We are always very wary of consensus views, and it reminded us that our investing was based on the ability to find compelling opportunities not trying to forecast what markets are going to do. Of course, good value is usually found in unpopular situations. Our cash position has come down as we have deployed capital into several investments including our newest position as discussed below.

More than Just Seals & Kangaroos

Two weeks ago I visited Kangaroo Island in order to develop a better understanding of the assets of Kangaroo plantations (ASX:KPT). The company has historically been incredibly illiquid but via a recent capital raise we bought a position for the fund. KPT is now the owner (subject to deal completion) of the vast majority of forestry assets on KI. These are predominantly hard wood eucalypts that have been grown to be turned into woodchips and sold into the global market. The big problem has been that when these trees were planted by the MIS scheme operators and sold to investors pre-GFC, there was no way to get the trees off the island…derrrr I hear you say. Yes, to that and shame to those financial planners who sold these schemes to their clients. But that is another story.

These forestry assets have ended up in a small listed entity run by sound management and a sensible board. Both board and management have significant stakes in the company. The big catalyst for KPT is the proposal currently with SA Government to build a wharf to export wood chips. In the event, the wharf is approved (as we expect) the value of the land and trees will increase substantially and the venture then has the potential to be KI’s major industry and job provider with a long-term sustainable future. There remains some risk but it makes compelling sense for the SA Government to approve the project and we think the odds favour this eventually occurring. We expect KPT based on a compelling risk/reward offering to provide good long-term returns.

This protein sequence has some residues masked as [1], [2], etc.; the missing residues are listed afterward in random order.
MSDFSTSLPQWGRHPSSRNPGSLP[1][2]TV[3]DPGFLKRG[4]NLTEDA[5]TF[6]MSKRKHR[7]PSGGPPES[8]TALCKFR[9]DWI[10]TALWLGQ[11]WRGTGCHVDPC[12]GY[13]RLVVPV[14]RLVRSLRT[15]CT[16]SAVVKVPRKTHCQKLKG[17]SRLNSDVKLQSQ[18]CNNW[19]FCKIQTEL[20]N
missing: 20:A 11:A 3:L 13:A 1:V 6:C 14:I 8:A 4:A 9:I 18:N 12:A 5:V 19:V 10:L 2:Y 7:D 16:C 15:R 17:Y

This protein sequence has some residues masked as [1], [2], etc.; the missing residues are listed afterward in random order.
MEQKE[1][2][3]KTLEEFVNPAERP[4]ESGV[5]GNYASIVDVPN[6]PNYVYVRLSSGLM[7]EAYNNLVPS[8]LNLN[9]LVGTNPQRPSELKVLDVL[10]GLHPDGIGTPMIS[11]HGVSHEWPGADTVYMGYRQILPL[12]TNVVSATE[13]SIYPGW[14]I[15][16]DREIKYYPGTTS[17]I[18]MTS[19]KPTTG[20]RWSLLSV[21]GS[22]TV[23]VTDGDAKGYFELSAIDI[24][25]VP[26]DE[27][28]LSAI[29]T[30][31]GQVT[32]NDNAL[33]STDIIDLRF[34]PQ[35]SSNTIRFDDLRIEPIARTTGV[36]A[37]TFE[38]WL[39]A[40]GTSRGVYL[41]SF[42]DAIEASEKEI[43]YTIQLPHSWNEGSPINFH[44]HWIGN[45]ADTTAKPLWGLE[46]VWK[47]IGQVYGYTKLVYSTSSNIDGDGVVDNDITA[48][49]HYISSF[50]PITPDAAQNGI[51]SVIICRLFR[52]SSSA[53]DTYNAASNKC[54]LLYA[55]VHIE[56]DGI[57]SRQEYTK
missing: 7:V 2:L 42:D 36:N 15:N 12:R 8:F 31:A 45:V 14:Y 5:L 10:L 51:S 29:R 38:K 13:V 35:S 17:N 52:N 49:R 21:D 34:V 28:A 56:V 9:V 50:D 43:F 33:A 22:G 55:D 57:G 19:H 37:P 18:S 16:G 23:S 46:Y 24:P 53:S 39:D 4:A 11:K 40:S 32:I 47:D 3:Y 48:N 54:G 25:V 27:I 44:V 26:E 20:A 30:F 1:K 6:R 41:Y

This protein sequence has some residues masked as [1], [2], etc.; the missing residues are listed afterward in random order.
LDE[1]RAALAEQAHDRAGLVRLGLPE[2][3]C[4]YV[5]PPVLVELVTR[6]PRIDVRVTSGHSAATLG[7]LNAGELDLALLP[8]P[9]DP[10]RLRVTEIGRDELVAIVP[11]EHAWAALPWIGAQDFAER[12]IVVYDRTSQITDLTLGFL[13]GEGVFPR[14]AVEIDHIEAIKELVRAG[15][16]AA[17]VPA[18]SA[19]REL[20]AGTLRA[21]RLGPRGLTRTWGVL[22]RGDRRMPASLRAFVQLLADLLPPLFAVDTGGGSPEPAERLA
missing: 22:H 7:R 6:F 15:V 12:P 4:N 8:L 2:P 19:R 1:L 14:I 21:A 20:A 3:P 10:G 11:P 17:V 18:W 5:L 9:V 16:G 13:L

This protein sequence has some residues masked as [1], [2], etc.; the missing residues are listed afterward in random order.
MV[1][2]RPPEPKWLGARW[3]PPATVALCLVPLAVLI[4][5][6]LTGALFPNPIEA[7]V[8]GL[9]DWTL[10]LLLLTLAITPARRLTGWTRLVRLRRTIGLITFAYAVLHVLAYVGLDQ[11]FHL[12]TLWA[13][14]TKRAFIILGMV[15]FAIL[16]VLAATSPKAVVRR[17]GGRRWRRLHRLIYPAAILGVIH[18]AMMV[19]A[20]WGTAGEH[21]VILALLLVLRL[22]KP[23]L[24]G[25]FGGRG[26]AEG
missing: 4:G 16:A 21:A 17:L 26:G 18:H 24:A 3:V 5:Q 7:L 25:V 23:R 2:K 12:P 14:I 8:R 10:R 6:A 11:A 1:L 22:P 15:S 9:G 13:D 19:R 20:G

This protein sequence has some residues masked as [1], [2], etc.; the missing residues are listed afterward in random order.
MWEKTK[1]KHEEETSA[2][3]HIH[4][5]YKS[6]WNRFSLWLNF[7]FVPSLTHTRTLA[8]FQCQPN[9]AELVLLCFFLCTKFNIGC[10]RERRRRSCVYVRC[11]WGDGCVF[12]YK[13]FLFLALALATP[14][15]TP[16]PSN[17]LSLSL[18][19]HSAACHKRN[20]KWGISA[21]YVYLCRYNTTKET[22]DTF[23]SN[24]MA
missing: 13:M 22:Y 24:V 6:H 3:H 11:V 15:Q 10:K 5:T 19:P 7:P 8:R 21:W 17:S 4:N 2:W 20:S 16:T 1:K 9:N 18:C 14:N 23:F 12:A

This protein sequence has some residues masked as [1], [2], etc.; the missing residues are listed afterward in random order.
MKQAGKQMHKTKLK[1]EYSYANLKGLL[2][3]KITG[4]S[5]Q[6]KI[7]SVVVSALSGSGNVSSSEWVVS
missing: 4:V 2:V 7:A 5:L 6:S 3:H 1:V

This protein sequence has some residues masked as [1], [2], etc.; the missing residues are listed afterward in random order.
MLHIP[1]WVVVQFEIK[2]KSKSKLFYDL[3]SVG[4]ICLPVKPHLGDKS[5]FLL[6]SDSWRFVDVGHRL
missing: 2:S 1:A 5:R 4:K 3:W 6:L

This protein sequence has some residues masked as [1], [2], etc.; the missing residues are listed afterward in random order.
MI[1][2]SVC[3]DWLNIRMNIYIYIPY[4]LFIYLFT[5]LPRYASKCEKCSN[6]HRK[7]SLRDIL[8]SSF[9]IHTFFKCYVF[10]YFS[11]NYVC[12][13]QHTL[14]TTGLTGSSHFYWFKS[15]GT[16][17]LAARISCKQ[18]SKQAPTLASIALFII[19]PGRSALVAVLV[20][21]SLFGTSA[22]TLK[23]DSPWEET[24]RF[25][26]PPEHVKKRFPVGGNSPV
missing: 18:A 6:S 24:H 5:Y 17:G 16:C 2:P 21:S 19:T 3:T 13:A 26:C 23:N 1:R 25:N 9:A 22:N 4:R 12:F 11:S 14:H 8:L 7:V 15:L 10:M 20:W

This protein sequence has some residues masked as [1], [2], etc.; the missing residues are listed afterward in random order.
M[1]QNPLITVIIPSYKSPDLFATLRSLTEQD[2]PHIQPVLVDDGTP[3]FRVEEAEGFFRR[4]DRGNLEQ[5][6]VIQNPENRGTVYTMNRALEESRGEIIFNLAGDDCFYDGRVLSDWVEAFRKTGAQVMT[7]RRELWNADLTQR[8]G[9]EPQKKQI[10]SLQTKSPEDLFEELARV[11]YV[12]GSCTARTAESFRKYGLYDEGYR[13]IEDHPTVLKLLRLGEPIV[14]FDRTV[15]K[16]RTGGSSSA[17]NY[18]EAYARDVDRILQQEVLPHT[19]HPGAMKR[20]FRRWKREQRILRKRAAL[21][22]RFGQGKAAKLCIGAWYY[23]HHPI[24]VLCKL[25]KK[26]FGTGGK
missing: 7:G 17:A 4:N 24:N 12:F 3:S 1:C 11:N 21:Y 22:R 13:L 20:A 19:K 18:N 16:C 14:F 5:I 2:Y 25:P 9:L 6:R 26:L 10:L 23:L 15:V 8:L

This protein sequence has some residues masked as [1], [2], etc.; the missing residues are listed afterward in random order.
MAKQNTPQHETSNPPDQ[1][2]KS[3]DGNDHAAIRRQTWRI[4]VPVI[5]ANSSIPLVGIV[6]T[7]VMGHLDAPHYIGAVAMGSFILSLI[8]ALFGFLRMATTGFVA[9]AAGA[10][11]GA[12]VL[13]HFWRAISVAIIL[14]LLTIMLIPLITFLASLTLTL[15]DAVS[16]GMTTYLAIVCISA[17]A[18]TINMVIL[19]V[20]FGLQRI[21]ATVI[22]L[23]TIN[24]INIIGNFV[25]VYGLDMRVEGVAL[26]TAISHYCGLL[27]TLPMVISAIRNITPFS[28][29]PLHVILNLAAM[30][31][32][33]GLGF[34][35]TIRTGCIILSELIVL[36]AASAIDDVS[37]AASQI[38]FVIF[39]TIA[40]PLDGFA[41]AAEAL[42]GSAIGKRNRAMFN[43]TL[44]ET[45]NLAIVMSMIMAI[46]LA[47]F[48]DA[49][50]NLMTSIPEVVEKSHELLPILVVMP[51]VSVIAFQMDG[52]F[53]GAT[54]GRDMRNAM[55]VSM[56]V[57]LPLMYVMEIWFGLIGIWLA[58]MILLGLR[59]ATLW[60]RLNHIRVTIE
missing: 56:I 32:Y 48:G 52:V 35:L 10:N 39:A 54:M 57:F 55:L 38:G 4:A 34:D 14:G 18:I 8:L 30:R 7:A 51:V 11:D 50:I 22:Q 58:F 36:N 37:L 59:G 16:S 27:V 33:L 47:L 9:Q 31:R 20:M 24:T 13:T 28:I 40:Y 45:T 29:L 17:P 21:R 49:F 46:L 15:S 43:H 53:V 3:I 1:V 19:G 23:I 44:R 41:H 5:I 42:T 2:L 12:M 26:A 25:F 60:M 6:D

Commoditisation of banking

One trend that is happening slowly in both Australia and around the world is banks are moving away from providing finance to many areas that they have been traditionally active in. Banks are becoming wholesale funders. Banks are more than ever retreating to wholesale funding of institutional and transactional banking and of course, lending against bricks and mortar. There are several drivers including, changes in regulations, digitisation and short-term earnings expectations provided by investors.

We read about many opportunities in which banks have pulled out of certain areas where more nimble and flexible players are trying to exploit (crowdfunding among them). Our portfolio has exposure to this trend via our significant position in FSA Group (FSA), our small but profitable investment in Money 3 (MNY) and our positions in Armidale (AIK) and Credit Corp (CCP) are also positioned to capitalise on this opportunity.

We remain very cautious on the long-term growth opportunities of the major listed banks, but if the price is right, we could be tempted. As you probably know, we like to buy assets CHEAP.

Contributed by Harness Asset Management:  (VIEW LINK)

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Nigel Littlewood & Jackson Lee
Nigel Littlewood & Jackson Lee
Harness Asset Management

Nigel has been an investor, advisor, newsletter publisher and fund manager in the Australian Stockmarket since 1986